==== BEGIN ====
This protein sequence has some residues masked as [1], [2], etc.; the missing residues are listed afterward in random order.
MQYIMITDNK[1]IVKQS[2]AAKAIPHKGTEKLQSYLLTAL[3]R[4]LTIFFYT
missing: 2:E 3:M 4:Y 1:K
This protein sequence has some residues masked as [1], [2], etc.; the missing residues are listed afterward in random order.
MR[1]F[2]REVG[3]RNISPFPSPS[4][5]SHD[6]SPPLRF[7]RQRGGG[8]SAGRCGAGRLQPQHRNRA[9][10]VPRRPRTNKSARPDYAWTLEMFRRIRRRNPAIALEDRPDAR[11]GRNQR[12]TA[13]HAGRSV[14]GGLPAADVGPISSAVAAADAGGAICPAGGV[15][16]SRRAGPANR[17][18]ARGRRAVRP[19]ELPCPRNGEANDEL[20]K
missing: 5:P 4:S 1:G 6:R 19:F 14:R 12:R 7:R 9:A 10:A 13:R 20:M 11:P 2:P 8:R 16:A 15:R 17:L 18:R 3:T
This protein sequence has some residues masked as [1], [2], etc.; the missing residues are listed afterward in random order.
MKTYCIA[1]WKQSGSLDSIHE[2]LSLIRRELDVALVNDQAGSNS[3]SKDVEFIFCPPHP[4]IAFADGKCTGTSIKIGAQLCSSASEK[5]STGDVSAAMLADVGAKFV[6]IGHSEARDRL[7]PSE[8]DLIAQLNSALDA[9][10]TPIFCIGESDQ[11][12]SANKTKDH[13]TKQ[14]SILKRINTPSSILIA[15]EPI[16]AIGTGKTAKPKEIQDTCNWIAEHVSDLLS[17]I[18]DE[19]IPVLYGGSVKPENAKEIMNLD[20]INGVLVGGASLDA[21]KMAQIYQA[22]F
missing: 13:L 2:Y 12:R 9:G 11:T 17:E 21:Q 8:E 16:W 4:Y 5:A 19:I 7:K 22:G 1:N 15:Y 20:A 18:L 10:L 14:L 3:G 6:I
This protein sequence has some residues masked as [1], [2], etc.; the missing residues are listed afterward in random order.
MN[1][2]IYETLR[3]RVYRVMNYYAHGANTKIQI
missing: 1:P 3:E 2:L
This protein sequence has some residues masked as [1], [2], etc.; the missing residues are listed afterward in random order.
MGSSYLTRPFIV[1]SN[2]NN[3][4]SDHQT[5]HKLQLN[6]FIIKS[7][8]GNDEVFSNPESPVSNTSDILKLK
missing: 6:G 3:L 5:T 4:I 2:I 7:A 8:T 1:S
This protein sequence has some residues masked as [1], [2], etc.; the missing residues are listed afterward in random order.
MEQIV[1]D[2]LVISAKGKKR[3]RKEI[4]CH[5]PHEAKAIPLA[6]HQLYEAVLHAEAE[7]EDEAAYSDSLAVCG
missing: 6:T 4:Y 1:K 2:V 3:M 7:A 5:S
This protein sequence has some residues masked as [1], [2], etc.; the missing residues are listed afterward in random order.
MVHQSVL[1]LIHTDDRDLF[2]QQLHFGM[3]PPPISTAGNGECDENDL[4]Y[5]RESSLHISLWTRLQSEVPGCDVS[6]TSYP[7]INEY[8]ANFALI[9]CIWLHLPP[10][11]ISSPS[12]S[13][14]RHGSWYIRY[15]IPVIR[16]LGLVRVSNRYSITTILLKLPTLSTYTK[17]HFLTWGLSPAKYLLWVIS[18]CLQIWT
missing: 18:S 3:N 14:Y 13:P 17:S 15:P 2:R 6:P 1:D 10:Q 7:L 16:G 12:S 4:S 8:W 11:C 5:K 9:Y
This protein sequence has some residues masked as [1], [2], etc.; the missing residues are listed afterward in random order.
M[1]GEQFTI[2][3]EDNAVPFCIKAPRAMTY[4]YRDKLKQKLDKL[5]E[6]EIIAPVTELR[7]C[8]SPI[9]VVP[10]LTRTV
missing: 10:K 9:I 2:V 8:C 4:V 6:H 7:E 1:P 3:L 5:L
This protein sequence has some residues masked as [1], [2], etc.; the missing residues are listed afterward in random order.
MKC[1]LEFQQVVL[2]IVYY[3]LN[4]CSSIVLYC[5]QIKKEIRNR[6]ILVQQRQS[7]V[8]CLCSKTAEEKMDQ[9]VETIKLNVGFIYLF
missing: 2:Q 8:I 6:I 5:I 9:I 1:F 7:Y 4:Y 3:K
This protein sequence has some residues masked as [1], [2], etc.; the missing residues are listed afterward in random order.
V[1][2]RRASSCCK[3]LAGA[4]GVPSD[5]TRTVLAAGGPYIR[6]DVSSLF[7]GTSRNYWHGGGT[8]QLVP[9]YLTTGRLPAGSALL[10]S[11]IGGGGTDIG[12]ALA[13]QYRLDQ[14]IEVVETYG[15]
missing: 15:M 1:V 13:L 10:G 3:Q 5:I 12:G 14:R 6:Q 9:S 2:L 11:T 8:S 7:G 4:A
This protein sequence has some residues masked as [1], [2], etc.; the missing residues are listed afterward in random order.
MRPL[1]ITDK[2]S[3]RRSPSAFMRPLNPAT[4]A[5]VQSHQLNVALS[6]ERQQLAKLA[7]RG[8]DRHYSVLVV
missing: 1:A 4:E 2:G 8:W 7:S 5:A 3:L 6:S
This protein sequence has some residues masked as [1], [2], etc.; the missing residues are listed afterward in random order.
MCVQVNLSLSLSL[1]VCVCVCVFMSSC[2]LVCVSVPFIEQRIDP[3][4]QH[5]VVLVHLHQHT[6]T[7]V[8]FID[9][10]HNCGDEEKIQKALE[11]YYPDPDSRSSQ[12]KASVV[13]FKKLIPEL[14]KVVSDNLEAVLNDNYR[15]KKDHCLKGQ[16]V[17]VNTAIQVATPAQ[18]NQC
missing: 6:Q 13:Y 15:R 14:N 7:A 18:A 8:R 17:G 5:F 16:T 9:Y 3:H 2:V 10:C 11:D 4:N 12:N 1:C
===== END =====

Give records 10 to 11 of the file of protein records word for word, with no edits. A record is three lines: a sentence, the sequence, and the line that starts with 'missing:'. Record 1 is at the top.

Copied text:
This protein sequence has some residues masked as [1], [2], etc.; the missing residues are listed afterward in random order.
V[1][2]RRASSCCK[3]LAGA[4]GVPSD[5]TRTVLAAGGPYIR[6]DVSSLF[7]GTSRNYWHGGGT[8]QLVP[9]YLTTGRLPAGSALL[10]S[11]IGGGGTDIG[12]ALA[13]QYRLDQ[14]IEVVETYG[15]
missing: 15:M 1:V 13:L 10:G 3:Q 5:I 12:G 14:R 6:Q 9:S 2:L 11:T 8:S 7:G 4:A
This protein sequence has some residues masked as [1], [2], etc.; the missing residues are listed afterward in random order.
MRPL[1]ITDK[2]S[3]RRSPSAFMRPLNPAT[4]A[5]VQSHQLNVALS[6]ERQQLAKLA[7]RG[8]DRHYSVLVV
missing: 1:A 4:E 2:G 8:W 7:S 5:A 3:L 6:S